4. Factual Background

The following summary sets out the uncontested factual submissions made by the Complainant:

4.1 The Complainant, based in Denmark, is the owner of the trademark LEGO and all other trademarks used in connection with the LEGO brand of construction toys and other LEGO branded products.

4.2 The Complainant and its licensees (the “LEGO Group”), through their predecessors, commenced use of the LEGO mark in the United States of America during 1953, to identify construction toys made and sold by them. The growth of the business with sales of LEGO construction toys by the LEGO Group in 2009 was more than USD 2.8 billion.

4.3 The Complainant has subsidiaries and branches throughout the world and LEGO products are sold in more than 130 countries.

4.4 The LEGO Group has procured the registration of many variations of the LEGO trademark on a worldwide basis. The LEGO mark is used on products, packaging, displays, advertising, and promotional materials of the LEGO Group. A list of the official top 500 Superbrands for 2009/10, provided by Superbrands UK, lists the LEGO mark as number 8 of the most famous trademarks and brands in the world. The LEGO Group has also expanded its use of the LEGO trademark to, inter alia, computer hardware and software, books, videos and computer controlled robotic construction sets.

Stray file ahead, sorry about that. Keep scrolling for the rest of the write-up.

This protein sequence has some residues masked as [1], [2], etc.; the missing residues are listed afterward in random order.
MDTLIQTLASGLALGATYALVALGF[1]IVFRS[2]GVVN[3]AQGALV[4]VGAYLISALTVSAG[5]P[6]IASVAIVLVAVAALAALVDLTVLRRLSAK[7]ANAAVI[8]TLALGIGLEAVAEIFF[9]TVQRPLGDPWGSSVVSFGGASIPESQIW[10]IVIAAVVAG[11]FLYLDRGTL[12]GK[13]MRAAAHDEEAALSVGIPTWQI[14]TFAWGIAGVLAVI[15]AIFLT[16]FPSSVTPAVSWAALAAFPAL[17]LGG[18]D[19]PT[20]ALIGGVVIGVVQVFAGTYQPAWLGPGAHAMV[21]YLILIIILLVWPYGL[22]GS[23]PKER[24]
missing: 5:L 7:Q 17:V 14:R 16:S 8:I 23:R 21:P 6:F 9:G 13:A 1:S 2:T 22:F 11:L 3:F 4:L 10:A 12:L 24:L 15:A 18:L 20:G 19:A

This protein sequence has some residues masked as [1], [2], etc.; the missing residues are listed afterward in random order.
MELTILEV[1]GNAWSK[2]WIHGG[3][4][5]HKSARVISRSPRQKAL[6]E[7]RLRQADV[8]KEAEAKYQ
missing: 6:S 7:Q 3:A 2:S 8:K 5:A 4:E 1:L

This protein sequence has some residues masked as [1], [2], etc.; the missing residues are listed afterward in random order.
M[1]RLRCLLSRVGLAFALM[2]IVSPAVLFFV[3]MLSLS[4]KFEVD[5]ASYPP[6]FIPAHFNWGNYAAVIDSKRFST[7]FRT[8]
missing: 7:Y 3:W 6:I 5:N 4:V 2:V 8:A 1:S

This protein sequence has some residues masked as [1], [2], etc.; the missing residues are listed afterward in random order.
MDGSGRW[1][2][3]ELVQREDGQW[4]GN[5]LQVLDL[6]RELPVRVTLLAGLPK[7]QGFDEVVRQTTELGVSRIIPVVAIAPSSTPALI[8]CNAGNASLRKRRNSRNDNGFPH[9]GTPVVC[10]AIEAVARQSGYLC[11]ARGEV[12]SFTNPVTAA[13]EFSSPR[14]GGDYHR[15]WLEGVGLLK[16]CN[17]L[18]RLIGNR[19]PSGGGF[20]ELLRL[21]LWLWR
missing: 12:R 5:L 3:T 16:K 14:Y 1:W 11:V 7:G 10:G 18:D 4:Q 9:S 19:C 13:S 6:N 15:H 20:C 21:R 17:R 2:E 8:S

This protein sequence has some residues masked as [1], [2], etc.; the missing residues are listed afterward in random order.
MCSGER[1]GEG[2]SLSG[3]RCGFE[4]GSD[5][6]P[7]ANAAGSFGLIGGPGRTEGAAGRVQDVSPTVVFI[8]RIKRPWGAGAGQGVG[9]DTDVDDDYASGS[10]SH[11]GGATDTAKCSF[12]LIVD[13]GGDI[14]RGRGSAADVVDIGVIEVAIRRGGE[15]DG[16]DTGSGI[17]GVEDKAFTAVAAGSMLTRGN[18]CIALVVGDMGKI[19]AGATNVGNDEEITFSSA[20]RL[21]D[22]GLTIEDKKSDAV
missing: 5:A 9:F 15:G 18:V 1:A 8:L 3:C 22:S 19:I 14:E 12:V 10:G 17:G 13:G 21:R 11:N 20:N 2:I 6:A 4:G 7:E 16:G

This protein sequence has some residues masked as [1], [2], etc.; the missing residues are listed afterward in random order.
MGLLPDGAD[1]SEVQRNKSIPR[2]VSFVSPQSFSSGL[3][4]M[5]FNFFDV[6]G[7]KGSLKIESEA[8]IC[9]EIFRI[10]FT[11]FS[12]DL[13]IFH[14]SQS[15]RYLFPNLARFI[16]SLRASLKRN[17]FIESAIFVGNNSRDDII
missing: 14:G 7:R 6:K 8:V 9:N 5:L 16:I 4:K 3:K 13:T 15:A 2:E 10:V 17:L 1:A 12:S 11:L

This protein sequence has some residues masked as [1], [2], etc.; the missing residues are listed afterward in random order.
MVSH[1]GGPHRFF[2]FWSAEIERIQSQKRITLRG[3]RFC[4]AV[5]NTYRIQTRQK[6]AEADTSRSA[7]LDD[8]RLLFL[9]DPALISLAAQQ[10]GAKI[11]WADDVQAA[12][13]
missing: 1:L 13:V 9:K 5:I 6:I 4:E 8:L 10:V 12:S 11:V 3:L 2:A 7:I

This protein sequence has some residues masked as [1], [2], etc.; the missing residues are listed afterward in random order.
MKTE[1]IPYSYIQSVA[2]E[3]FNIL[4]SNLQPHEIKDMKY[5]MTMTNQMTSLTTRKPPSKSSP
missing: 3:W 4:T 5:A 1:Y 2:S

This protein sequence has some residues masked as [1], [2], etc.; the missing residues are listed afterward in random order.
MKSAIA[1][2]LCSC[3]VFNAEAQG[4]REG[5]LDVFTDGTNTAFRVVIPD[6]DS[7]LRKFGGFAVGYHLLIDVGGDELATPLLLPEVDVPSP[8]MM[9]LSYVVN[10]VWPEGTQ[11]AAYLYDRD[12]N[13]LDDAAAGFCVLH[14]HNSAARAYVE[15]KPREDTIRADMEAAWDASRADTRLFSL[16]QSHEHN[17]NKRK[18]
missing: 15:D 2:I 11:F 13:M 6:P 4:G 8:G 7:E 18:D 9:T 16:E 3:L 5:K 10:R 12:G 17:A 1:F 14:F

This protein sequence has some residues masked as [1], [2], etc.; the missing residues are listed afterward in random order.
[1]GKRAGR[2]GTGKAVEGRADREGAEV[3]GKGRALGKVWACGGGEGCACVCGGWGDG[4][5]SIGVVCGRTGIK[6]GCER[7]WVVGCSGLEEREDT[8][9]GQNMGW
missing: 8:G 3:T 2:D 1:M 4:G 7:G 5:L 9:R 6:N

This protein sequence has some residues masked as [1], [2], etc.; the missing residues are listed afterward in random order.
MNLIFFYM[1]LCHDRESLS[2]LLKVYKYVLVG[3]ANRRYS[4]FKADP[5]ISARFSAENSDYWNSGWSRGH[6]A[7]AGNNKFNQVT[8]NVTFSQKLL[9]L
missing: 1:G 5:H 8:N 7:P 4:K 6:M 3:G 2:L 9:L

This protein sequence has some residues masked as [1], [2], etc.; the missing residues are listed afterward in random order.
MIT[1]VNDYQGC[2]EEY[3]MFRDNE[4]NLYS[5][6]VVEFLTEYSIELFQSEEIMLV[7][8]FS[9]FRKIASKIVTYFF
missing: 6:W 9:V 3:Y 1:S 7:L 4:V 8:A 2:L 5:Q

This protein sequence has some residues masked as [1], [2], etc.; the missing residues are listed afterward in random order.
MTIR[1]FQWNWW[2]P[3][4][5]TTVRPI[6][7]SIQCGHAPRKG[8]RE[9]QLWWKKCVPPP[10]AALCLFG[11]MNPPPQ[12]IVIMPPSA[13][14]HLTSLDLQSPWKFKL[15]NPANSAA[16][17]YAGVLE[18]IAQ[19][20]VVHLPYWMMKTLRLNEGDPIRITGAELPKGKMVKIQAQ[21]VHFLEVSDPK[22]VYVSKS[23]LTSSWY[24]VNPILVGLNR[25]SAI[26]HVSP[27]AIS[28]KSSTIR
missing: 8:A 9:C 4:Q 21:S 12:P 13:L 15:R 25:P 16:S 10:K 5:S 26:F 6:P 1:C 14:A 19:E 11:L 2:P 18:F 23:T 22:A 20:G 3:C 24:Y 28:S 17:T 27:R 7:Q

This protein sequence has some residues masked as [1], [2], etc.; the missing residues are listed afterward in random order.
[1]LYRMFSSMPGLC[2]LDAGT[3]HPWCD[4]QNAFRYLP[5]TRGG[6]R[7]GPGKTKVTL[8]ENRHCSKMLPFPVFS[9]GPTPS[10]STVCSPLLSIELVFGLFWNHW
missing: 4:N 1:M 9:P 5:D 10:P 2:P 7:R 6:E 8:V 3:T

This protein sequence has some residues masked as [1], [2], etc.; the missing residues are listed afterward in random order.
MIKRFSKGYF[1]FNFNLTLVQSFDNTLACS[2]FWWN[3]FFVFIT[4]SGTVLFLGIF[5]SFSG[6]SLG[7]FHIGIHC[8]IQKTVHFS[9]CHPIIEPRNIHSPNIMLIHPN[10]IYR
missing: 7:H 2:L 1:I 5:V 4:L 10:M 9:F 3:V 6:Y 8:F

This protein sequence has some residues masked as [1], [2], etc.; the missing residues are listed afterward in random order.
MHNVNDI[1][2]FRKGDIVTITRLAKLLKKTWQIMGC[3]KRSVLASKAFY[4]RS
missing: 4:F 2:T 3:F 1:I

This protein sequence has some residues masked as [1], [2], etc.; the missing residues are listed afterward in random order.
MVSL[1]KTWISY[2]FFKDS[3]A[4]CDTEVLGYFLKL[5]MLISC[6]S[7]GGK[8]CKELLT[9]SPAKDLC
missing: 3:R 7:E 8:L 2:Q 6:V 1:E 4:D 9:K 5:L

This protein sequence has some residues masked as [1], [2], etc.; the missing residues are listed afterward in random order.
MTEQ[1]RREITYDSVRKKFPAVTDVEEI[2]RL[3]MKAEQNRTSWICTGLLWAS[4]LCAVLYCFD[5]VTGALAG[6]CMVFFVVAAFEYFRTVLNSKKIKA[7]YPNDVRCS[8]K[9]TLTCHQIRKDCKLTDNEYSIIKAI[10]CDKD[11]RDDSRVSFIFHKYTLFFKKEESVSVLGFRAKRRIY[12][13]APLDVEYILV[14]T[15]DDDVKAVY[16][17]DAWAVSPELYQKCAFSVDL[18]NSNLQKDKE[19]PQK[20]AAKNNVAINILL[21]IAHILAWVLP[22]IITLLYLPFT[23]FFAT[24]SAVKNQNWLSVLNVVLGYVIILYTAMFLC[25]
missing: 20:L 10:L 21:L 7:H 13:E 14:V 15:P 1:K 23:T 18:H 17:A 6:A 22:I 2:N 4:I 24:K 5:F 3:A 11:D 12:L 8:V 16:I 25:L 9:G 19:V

4.5 The LEGO Group maintains an extensive website under the domain name <lego.com>. The Complainant is also the owner of more than 1000 domain names containing the term “lego”.

4.6 The disputed domain name was registered on November 23, 2010, which is subsequent to the vast majority of the worldwide trademark registrations of LEGO.

5. Parties’ Contentions

A. Complainant

5.1 The Complainant asserts that LEGO is a well-known trademark. The Complainant contends further that the disputed domain name is confusingly similar to the Complainant’s LEGO trademark for the following reasons:

(a) the disputed domain name comprises the Complainant’s LEGO trademark as its dominant feature;

(b) the inclusion of the gTLD “.com” is inconsequential when determining similarities between domain names and trademarks; and

(c) the prefix “herofactory” does not detract from the overall impression formed by the public that the disputed domain name is owned by or related to the Complainant.